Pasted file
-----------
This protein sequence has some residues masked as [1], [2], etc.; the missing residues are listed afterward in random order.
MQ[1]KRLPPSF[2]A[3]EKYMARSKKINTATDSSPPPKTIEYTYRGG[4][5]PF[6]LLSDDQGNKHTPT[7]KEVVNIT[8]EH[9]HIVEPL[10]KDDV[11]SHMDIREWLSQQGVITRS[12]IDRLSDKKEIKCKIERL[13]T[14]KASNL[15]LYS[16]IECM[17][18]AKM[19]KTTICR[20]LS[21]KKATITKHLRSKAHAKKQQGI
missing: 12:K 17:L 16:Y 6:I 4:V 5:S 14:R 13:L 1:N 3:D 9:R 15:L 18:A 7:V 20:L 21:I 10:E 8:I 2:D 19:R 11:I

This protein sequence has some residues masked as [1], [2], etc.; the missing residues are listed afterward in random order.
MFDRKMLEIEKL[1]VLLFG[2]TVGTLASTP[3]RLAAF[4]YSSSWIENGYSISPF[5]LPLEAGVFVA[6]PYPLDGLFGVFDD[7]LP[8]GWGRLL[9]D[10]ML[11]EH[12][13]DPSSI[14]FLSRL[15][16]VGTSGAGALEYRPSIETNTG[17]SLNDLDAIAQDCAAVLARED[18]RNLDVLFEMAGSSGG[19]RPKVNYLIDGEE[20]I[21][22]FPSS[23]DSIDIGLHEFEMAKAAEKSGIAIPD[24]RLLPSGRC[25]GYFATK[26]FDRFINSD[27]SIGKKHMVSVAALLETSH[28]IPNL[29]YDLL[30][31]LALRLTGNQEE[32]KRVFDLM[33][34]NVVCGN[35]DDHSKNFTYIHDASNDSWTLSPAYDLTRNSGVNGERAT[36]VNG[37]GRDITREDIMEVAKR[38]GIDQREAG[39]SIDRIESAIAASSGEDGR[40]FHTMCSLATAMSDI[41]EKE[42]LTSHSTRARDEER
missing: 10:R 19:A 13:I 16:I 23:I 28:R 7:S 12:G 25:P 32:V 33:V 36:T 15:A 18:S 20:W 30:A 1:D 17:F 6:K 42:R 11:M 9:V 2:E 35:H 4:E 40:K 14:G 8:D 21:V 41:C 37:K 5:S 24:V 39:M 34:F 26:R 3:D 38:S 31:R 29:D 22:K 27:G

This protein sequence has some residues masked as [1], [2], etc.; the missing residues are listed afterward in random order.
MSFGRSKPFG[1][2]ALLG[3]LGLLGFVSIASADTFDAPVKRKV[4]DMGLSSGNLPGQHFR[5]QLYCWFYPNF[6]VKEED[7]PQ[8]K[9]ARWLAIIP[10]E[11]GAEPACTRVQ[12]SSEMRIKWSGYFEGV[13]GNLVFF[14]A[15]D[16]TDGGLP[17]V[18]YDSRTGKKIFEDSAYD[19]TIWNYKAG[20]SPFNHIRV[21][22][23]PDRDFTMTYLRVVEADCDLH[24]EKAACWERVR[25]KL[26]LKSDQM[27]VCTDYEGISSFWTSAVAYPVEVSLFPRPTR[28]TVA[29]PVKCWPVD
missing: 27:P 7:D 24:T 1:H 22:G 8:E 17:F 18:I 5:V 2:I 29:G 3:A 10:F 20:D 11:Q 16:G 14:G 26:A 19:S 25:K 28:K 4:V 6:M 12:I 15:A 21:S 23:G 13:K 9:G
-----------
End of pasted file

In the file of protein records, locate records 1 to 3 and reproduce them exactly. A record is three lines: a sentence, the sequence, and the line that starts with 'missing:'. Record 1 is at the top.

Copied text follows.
This protein sequence has some residues masked as [1], [2], etc.; the missing residues are listed afterward in random order.
MQ[1]KRLPPSF[2]A[3]EKYMARSKKINTATDSSPPPKTIEYTYRGG[4][5]PF[6]LLSDDQGNKHTPT[7]KEVVNIT[8]EH[9]HIVEPL[10]KDDV[11]SHMDIREWLSQQGVITRS[12]IDRLSDKKEIKCKIERL[13]T[14]KASNL[15]LYS[16]IECM[17][18]AKM[19]KTTICR[20]LS[21]KKATITKHLRSKAHAKKQQGI
missing: 12:K 17:L 16:Y 6:I 4:V 5:S 14:R 13:L 1:N 3:D 9:R 15:L 18:A 7:V 20:L 21:I 10:E 8:I 2:D 19:R 11:I

This protein sequence has some residues masked as [1], [2], etc.; the missing residues are listed afterward in random order.
MFDRKMLEIEKL[1]VLLFG[2]TVGTLASTP[3]RLAAF[4]YSSSWIENGYSISPF[5]LPLEAGVFVA[6]PYPLDGLFGVFDD[7]LP[8]GWGRLL[9]D[10]ML[11]EH[12][13]DPSSI[14]FLSRL[15][16]VGTSGAGALEYRPSIETNTG[17]SLNDLDAIAQDCAAVLARED[18]RNLDVLFEMAGSSGG[19]RPKVNYLIDGEE[20]I[21][22]FPSS[23]DSIDIGLHEFEMAKAAEKSGIAIPD[24]RLLPSGRC[25]GYFATK[26]FDRFINSD[27]SIGKKHMVSVAALLETSH[28]IPNL[29]YDLL[30][31]LALRLTGNQEE[32]KRVFDLM[33][34]NVVCGN[35]DDHSKNFTYIHDASNDSWTLSPAYDLTRNSGVNGERAT[36]VNG[37]GRDITREDIMEVAKR[38]GIDQREAG[39]SIDRIESAIAASSGEDGR[40]FHTMCSLATAMSDI[41]EKE[42]LTSHSTRARDEER
missing: 10:R 19:A 13:I 16:I 23:I 28:R 7:S 12:G 25:P 32:V 33:V 36:T 15:A 18:S 20:W 30:A 1:D 17:F 6:K 42:R 11:M 9:V 2:E 35:H 4:E 40:K 14:G 8:D 21:V 41:C 37:K 5:S 24:V 39:M 34:F 26:R 3:D 38:S 31:R 29:D 22:K 27:G

This protein sequence has some residues masked as [1], [2], etc.; the missing residues are listed afterward in random order.
MSFGRSKPFG[1][2]ALLG[3]LGLLGFVSIASADTFDAPVKRKV[4]DMGLSSGNLPGQHFR[5]QLYCWFYPNF[6]VKEED[7]PQ[8]K[9]ARWLAIIP[10]E[11]GAEPACTRVQ[12]SSEMRIKWSGYFEGV[13]GNLVFF[14]A[15]D[16]TDGGLP[17]V[18]YDSRTGKKIFEDSAYD[19]TIWNYKAG[20]SPFNHIRV[21][22][23]PDRDFTMTYLRVVEADCDLH[24]EKAACWERVR[25]KL[26]LKSDQM[27]VCTDYEGISSFWTSAVAYPVEVSLFPRPTR[28]TVA[29]PVKCWPVD
missing: 27:P 7:D 24:T 1:H 22:G 8:E 17:F 18:I 5:V 2:I 29:G 3:A 10:F 20:D 11:Q 16:G 14:G 26:A 19:S 25:K 28:K 4:V 6:M 12:I 15:A 21:S 23:G 13:K 9:G